If you're wondering what to do in Amsterdam when you're visiting, then this page shows both some popular options and a number of hidden gems - the Amsterdam sights and activities that we particularly like ourselves.
If you like bars and night clubs, then one way to find out what to do in Amsterdam is strolling the Leideseplein or Rembrandtplein squares, Amsterdam's two main venues for going out. At almost each time of the day and night, these squares are bustling with the party crowd. Especially at the Rembrandtplein, most bars have terraces overlooking the squares, which are perfect for sun-lit days. They are rather touristy, but still recommendable.
If you love art and culture, then you'll find three leading Amsterdam museums (the Rijksmuseum, Van Gogh Museum and the Stedelijk, which is now closed for renovation) plus the Concertgebouw conveniently next to each other at the Museumplein square. The area has many cosy cafes and stylish restaurants, perfect for culturally minded people.
Like the infamous Red Light District, these areas are bustling with things to do for those who have come for the more obvious thrills Amsterdam has to offer. Ours is a city of hidden marvels however, and many people wish to know what to do in Amsterdam apart from the city's better known offerings.
If you're looking for a lunch in Amsterdam with a difference, one option is to take a hike to the very top of luxury department store Metz & Co. Situated on the shopping street of Leidsestraat, Metz & Co. is perfect for a spot of retail therapy, and the café on the top floor offers an unrivalled view of the city as well as a tasty place to grab a bite.
Want to know what to do in Amsterdam to quench a thirst? The city has numerous brown cafes that serve local and Belgian beers in comfortable, relaxed surroundings such as De Zotte at Ramstraat 29, just a short walk from Leidseplein, or In 't Aepjen close to the city centre at Zeedijk 1.
For a real taste of Amsterdam, however, you need to visit one of the city's tasting houses (proeflokalen). Here you can drink Dutch Jenever, or "young gin"; remember to take the first sip from the glass while it's still sitting on the table, as is traditional. Proeflokaal Wynand Fockink, tucked away beside the Krasnapolsky Hotel on Dam Square is a great choice, just be sure to get there early as Amsterdam tasting houses do not stay open late.
So, you've seen all of the Van Gogh you can find, admired the great works of the past in the Rijksmuseum and been moved by the tragic history of the Anne Frank Huis. Still want to keep learning but don't know what to do in Amsterdam once the big three have been done?
Why not check out the tools of a less enlightened past in the Torture Museum at Singel 449, or visit the Museum of Bags and Purses at Herengracht 573 for a more stylish experience. The Tulip Museum at Prinsengracht 112, and the Houseboat Museum, further along at Prinsengracht 296 round off the selection and mean you need never wonder what to do in Amsterdam to reward your brain again.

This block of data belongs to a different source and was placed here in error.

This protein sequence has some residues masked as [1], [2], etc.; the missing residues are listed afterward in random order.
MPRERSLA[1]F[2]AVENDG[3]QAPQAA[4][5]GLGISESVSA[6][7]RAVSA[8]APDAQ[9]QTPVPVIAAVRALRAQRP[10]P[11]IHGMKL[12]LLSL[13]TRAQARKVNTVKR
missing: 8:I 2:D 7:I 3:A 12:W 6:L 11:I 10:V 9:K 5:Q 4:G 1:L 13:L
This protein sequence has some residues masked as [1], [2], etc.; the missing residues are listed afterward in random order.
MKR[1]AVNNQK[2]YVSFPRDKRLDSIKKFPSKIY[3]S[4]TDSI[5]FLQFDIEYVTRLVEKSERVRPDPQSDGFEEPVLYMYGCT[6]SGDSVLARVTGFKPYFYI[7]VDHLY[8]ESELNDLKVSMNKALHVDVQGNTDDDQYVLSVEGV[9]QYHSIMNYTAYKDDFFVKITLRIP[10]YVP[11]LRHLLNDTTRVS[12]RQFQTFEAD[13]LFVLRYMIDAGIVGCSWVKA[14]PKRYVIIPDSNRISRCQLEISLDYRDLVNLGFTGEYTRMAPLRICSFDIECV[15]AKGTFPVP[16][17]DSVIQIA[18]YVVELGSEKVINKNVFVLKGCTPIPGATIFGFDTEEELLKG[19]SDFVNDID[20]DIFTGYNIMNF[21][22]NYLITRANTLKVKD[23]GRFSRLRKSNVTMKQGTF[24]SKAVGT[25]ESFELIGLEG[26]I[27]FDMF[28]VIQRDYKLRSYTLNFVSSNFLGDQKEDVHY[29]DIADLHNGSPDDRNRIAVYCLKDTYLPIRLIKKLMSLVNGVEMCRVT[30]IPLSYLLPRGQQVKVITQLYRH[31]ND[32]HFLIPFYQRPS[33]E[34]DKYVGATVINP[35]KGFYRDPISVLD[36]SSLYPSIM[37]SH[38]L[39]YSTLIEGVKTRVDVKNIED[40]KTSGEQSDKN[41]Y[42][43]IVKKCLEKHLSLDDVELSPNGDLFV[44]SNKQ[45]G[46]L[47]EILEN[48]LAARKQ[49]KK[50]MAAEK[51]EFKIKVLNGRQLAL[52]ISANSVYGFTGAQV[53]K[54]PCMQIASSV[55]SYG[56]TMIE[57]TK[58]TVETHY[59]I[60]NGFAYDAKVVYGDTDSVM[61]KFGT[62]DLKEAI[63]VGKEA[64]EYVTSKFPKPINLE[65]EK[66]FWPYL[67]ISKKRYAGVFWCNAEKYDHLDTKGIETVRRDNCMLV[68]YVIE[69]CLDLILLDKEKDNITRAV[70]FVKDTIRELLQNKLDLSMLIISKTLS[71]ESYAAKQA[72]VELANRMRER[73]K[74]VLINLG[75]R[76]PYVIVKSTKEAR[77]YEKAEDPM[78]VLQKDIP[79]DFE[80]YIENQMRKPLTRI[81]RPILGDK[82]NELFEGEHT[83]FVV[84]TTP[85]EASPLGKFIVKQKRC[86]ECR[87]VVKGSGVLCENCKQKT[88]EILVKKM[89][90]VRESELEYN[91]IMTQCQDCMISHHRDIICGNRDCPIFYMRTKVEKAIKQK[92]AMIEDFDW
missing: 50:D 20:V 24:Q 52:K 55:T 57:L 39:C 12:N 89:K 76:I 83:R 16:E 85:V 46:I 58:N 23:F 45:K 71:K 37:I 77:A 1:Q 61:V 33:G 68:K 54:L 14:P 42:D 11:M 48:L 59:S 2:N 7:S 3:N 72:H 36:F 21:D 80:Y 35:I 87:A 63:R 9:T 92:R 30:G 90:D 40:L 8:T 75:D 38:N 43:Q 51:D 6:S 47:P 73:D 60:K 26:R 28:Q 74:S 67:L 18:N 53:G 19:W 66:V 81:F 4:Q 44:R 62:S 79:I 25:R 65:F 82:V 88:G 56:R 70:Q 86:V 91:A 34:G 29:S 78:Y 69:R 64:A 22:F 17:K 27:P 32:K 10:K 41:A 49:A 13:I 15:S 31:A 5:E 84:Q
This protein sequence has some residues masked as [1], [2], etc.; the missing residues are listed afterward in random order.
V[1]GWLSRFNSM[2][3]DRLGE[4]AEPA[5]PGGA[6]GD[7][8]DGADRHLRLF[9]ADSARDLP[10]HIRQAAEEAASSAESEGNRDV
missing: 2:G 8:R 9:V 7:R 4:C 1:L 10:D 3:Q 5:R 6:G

There's a lot to do in this city, and those willing to scratch the surface are guaranteed to find a wealth of hidden gems to write home about.
Every Sunday at Spui, the small square in the city centre by the famous Begijnhof, you can find a selection of local and international artists exhibiting their work for sale. Ever wondered how to make sure you have a unique souvenir? Well this is your chance to take home an original piece of Amsterdam art.
Right in the midst of Amsterdam's seedier side, the Red Light District, you might be surprised to stumble across one of the city's best hidden gems, the Fo Guang Shan He Hua Temple. This, the largest traditional style Buddhist temple in Europe, sits right on the edge of the Red Light District and Amsterdam's China Town on the Zeedijk. Respectful visitors are welcome, as is photography, but the curators do ask you to refrain from taking video images.
One great way to find out what to do in Amsterdam on any given date is to read the free magazines distributed in cafes and fashion stores. Uitkrant, NL20 and others can all be found throughout the city and have listings of gigs, theatre events and festivals as well as reviews and interviews. Some magazines are in Dutch, but others catering to the tourist trade can be found in English, such as the Tourist Board's Day by Day and Timeout Amsterdam.
Book your museum, tour and canal tickets here with a discount and without the (long!) waiting lines!
We are able to offer this through an Amsterdam ticket broker whith exclusive deals with all major Amsterdam attractions.
Amsterdam-Advisor.com is written by local residents who once arrived in Amsterdam for the first time, just like you...